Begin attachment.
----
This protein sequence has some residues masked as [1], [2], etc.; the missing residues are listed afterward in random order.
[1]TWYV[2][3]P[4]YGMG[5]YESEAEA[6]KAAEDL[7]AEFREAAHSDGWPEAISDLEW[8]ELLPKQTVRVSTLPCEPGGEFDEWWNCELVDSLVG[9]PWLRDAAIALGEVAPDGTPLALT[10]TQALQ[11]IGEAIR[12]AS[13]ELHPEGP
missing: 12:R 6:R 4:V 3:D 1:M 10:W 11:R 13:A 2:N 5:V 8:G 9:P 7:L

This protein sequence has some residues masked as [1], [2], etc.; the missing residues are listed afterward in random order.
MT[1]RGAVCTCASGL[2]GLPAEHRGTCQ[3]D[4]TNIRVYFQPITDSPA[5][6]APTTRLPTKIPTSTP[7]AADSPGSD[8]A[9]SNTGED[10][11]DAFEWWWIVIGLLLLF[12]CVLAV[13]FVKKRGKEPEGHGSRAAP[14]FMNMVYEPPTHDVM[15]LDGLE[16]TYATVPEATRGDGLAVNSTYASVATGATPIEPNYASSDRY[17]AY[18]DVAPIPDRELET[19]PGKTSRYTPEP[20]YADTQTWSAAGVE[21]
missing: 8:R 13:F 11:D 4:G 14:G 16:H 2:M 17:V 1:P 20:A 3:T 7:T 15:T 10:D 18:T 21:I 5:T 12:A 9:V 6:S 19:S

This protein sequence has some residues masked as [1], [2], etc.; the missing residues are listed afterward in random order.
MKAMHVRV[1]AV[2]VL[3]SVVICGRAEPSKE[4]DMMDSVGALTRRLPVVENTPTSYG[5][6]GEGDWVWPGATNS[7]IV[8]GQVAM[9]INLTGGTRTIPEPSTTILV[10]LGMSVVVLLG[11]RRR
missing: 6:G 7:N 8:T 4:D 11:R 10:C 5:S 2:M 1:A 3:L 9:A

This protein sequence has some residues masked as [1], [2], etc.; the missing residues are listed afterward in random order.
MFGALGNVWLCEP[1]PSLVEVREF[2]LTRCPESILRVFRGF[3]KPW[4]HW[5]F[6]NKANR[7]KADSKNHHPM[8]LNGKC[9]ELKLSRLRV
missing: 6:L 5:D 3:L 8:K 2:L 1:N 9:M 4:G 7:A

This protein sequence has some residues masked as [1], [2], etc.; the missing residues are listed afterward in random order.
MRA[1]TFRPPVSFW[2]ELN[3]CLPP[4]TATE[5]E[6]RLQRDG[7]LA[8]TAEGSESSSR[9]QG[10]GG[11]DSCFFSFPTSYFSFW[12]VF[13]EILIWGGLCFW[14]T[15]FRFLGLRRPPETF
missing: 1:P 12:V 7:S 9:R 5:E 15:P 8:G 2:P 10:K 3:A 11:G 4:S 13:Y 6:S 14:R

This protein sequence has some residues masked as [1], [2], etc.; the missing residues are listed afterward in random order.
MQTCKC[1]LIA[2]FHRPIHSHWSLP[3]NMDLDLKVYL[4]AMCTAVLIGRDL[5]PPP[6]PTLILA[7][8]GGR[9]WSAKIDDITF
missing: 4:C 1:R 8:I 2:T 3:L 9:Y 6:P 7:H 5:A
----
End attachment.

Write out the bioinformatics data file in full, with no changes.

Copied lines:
This protein sequence has some residues masked as [1], [2], etc.; the missing residues are listed afterward in random order.
[1]TWYV[2][3]P[4]YGMG[5]YESEAEA[6]KAAEDL[7]AEFREAAHSDGWPEAISDLEW[8]ELLPKQTVRVSTLPCEPGGEFDEWWNCELVDSLVG[9]PWLRDAAIALGEVAPDGTPLALT[10]TQALQ[11]IGEAIR[12]AS[13]ELHPEGP
missing: 12:R 6:R 4:V 3:D 1:M 10:W 11:R 13:A 2:N 5:V 8:G 9:P 7:L

This protein sequence has some residues masked as [1], [2], etc.; the missing residues are listed afterward in random order.
MT[1]RGAVCTCASGL[2]GLPAEHRGTCQ[3]D[4]TNIRVYFQPITDSPA[5][6]APTTRLPTKIPTSTP[7]AADSPGSD[8]A[9]SNTGED[10][11]DAFEWWWIVIGLLLLF[12]CVLAV[13]FVKKRGKEPEGHGSRAAP[14]FMNMVYEPPTHDVM[15]LDGLE[16]TYATVPEATRGDGLAVNSTYASVATGATPIEPNYASSDRY[17]AY[18]DVAPIPDRELET[19]PGKTSRYTPEP[20]YADTQTWSAAGVE[21]
missing: 8:R 13:F 11:D 4:G 14:G 16:H 2:M 17:V 1:P 20:A 3:T 7:T 15:T 10:D 18:T 21:I 5:T 12:A 9:V 6:S 19:S

This protein sequence has some residues masked as [1], [2], etc.; the missing residues are listed afterward in random order.
MKAMHVRV[1]AV[2]VL[3]SVVICGRAEPSKE[4]DMMDSVGALTRRLPVVENTPTSYG[5][6]GEGDWVWPGATNS[7]IV[8]GQVAM[9]INLTGGTRTIPEPSTTILV[10]LGMSVVVLLG[11]RRR
missing: 6:G 7:N 8:T 4:D 11:R 10:C 5:S 2:M 1:A 3:L 9:A

This protein sequence has some residues masked as [1], [2], etc.; the missing residues are listed afterward in random order.
MFGALGNVWLCEP[1]PSLVEVREF[2]LTRCPESILRVFRGF[3]KPW[4]HW[5]F[6]NKANR[7]KADSKNHHPM[8]LNGKC[9]ELKLSRLRV
missing: 6:L 5:D 3:L 8:K 2:L 1:N 9:M 4:G 7:A

This protein sequence has some residues masked as [1], [2], etc.; the missing residues are listed afterward in random order.
MRA[1]TFRPPVSFW[2]ELN[3]CLPP[4]TATE[5]E[6]RLQRDG[7]LA[8]TAEGSESSSR[9]QG[10]GG[11]DSCFFSFPTSYFSFW[12]VF[13]EILIWGGLCFW[14]T[15]FRFLGLRRPPETF
missing: 1:P 12:V 7:S 9:R 5:E 15:P 8:G 2:P 10:K 3:A 11:G 4:S 13:Y 6:S 14:R

This protein sequence has some residues masked as [1], [2], etc.; the missing residues are listed afterward in random order.
MQTCKC[1]LIA[2]FHRPIHSHWSLP[3]NMDLDLKVYL[4]AMCTAVLIGRDL[5]PPP[6]PTLILA[7][8]GGR[9]WSAKIDDITF
missing: 4:C 1:R 8:I 2:T 3:L 9:Y 6:P 7:H 5:A